I have a few little theories about typewriters, and for most of the time they work really well. One of the theories that I enact quite regularly is "if the typewriter is praised amongst others it is a safe buy". This theory has served me well, as it did Sunday.
You mightn't be surprised to learn that typewriter and reel to reel tape player cases can look quite similar. Especially some of the larger, older typewriters. It was for this reason that I nearly missed an Olympia SM-9 on Sunday. It looked like a reel-to-reel tape player case, but I insisted, my "just in case" thoughts kicking in, and I revealed an SM-9. Quite a stark difference from a reel-to-reel tape player, let me tell you.
This same day, at the same establishment, I also found a Lettera 32, and a Kofa 200 (which is exactly like an Adler Tippa S). What made it even better was that I cam home with these three machines for $50 - a swell price in today's world of $85 Nakijimas.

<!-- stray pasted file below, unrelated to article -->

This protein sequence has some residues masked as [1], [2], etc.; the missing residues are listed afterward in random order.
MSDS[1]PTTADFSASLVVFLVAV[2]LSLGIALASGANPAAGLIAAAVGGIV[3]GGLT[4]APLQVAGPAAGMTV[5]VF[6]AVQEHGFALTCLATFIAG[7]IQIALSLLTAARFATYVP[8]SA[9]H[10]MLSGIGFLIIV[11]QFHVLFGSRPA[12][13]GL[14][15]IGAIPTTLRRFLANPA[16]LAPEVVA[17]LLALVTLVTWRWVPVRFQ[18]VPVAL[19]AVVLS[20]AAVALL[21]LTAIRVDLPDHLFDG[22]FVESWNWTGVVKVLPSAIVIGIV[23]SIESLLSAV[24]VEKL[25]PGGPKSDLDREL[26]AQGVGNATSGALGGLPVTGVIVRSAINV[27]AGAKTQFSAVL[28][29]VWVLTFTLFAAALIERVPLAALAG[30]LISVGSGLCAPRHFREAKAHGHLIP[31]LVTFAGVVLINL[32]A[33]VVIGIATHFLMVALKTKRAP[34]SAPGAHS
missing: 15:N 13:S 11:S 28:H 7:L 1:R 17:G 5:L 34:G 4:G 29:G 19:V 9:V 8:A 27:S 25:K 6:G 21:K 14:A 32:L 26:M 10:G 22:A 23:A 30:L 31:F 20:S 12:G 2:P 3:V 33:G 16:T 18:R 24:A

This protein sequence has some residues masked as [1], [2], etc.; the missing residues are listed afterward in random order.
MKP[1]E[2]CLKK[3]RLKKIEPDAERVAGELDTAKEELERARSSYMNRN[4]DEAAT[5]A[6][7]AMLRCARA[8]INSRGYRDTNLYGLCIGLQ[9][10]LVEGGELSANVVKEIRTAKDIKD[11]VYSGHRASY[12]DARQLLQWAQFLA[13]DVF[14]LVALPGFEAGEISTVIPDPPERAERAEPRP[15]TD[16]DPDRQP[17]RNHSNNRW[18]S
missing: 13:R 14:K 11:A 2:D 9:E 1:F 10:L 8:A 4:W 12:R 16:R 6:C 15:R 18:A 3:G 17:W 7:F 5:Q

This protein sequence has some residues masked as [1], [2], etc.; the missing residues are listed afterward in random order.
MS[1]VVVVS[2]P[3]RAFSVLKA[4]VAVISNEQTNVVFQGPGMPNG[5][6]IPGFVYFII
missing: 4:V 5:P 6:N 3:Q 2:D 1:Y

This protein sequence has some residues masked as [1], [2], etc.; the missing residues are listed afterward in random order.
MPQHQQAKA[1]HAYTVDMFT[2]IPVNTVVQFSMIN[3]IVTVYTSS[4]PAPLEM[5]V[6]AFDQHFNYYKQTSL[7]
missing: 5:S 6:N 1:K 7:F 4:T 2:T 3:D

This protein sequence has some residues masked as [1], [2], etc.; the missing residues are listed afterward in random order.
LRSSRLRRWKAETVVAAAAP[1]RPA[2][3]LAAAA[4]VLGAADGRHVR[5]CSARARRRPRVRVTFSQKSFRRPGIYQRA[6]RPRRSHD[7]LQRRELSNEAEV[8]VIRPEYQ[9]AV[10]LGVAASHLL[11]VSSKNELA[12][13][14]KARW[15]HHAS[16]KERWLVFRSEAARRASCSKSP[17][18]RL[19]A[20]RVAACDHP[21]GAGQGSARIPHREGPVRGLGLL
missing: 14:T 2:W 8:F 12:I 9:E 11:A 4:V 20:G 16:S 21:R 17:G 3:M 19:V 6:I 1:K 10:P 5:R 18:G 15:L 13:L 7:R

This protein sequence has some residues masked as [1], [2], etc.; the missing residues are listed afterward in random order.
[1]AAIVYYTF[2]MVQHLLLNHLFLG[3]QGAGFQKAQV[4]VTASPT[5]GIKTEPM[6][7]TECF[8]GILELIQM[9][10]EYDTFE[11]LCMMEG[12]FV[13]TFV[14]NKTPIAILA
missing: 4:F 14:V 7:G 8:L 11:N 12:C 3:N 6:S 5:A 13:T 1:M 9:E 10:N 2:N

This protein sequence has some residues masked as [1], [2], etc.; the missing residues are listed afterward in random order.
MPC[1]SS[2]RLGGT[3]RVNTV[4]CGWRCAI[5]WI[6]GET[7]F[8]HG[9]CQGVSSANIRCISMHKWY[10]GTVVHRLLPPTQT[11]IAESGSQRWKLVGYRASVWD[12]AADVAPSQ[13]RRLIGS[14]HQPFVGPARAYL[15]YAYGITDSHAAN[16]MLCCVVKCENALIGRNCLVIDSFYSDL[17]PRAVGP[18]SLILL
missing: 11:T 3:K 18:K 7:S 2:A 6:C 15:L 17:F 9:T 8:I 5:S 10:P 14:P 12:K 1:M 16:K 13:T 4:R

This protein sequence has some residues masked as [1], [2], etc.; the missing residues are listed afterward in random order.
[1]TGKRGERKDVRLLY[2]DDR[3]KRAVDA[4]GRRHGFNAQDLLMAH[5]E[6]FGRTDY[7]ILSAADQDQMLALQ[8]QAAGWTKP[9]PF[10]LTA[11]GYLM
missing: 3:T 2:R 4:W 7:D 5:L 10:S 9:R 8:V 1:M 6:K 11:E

Since then I've found one real issue with my SM-9. It refuses to be taken off my desk. It just stays there, an imposing presence, begging to be used. So, in the two day and a bit since I bought it the only thing I could do was oblige. I've been using it a lot.
Yes, that’s a real image of my desk. A red expanse of organised chaos. Eagle eyed readers might notice the original instructions for the SM 9, and a dried, hardened typewriter eraser that the machine also came with. I often wonder whether it would be worth carbon dating a typewriter eraser, or whether we should inform David Attenborough of a new branch of fossils. He could make a documentary, I reckon, on rock hard platens, erasers, feed rollers, and paper bails…